The role of foundations in the development of the contemporary African scene

Posted by Maxence Zabo on

The interest for contemporary creation in Europe has intensified for several years. In 1989, at the Center Pompidou and La Grande Halle de la Villette in Paris, "Les Magiciens de la Terre" [Magicians of the Earth] is the first exhibition of contemporary art in France with African artists. Since then, contemporary art has not stopped to gain importance in Europe and some artists are now recognized internationally.


"Magicien de la Terre" exhibition poster  - Paris 1989


Even though access to major artistic institutions remains limited to sub-Saharan African artists, exhibiting in the West seems to be the guarantee of an international fame, a promoted works and getting the collectors. The art market is little developed in Africa, and Europe is a true springboard for the artists. However, some European states have responded to the needs of cultural institutions, in permanent search of funds. Faced with this, private initiatives are multiplying. More and more foundations are investing in highlighting contemporary African art, using their resources to encourage their development and facilitate their recognition to the public. Whether in Europe or in Africa, these foundations developed various approaches to make the creation shine.

In France, one of the challenges is to offer contemporary African artists a more important place on the market. The Jean-Paul Blachère corporate foundation has been involved in their promotion and recognition of their art since 2004. It discovers and accompanies new talents. The setting up of an artists' residence gives the possibility to visual artists to work with the materials provided by the company Blachère Illumination, specialized in the luminous decorations. This is to give contemporary African art a place on the international market.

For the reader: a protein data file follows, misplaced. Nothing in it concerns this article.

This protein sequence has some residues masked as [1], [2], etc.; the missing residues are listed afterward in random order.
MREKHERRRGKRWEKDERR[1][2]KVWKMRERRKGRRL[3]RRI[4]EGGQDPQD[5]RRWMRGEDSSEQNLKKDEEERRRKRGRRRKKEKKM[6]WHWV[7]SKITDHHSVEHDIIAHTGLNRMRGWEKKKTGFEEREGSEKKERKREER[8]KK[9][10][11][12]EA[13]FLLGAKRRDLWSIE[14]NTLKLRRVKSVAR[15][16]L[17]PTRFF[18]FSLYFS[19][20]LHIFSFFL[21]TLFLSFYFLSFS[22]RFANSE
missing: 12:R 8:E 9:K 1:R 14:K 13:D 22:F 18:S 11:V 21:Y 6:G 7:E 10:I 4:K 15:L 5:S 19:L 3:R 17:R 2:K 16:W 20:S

Zinsou Fondation in Ouidah (Benin)


Faced with the affirmation of artists beyond the African continent, it is now essential to exhibit their creations on their native land, in order to promote their local recognition. In this issue, the Zinsou Foundation plays a key role. Founded in 2015 in Cotonou, Benin, it carries out pedagogical, cultural and social actions in order to highlight the creation, to promote the artists and to favor the access of the local population to the culture. In 2013, the Zinsou Foundation Museum is the first museum of African contemporary art to appear on the continent. The foundation enjoys an international reputation, which testifies to its major importance. She embodies contemporary African creation, and places the continent in the rank of actor of the world of art.


Written by Chloé FAYETTE